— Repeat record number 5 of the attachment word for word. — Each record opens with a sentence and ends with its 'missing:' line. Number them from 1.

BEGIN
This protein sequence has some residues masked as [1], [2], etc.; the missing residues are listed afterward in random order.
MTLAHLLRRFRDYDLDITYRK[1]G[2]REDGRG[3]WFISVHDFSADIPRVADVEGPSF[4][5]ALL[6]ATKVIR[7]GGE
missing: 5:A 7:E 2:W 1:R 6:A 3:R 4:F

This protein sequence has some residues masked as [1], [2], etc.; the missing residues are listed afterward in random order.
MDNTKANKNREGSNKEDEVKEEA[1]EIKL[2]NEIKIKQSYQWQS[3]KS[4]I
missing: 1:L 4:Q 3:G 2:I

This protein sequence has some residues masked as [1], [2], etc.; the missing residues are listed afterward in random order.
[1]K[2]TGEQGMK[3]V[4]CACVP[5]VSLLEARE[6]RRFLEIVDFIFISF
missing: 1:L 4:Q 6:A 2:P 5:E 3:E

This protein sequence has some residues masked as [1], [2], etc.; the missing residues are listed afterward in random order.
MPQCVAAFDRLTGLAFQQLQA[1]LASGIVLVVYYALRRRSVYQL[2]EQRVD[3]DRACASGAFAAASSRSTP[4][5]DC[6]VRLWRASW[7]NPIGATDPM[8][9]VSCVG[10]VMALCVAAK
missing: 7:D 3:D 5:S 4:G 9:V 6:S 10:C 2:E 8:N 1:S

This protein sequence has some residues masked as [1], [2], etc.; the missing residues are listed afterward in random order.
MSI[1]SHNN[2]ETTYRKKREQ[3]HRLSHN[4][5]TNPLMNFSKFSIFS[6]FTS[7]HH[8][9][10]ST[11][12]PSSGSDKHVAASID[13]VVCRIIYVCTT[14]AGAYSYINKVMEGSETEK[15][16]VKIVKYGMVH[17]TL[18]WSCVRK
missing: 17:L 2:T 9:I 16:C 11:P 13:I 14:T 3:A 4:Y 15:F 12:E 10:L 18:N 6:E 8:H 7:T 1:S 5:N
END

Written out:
This protein sequence has some residues masked as [1], [2], etc.; the missing residues are listed afterward in random order.
MSI[1]SHNN[2]ETTYRKKREQ[3]HRLSHN[4][5]TNPLMNFSKFSIFS[6]FTS[7]HH[8][9][10]ST[11][12]PSSGSDKHVAASID[13]VVCRIIYVCTT[14]AGAYSYINKVMEGSETEK[15][16]VKIVKYGMVH[17]TL[18]WSCVRK
missing: 17:L 2:T 9:I 16:C 11:P 13:I 14:T 3:A 4:Y 15:F 12:E 10:L 18:N 6:E 8:H 7:T 1:S 5:N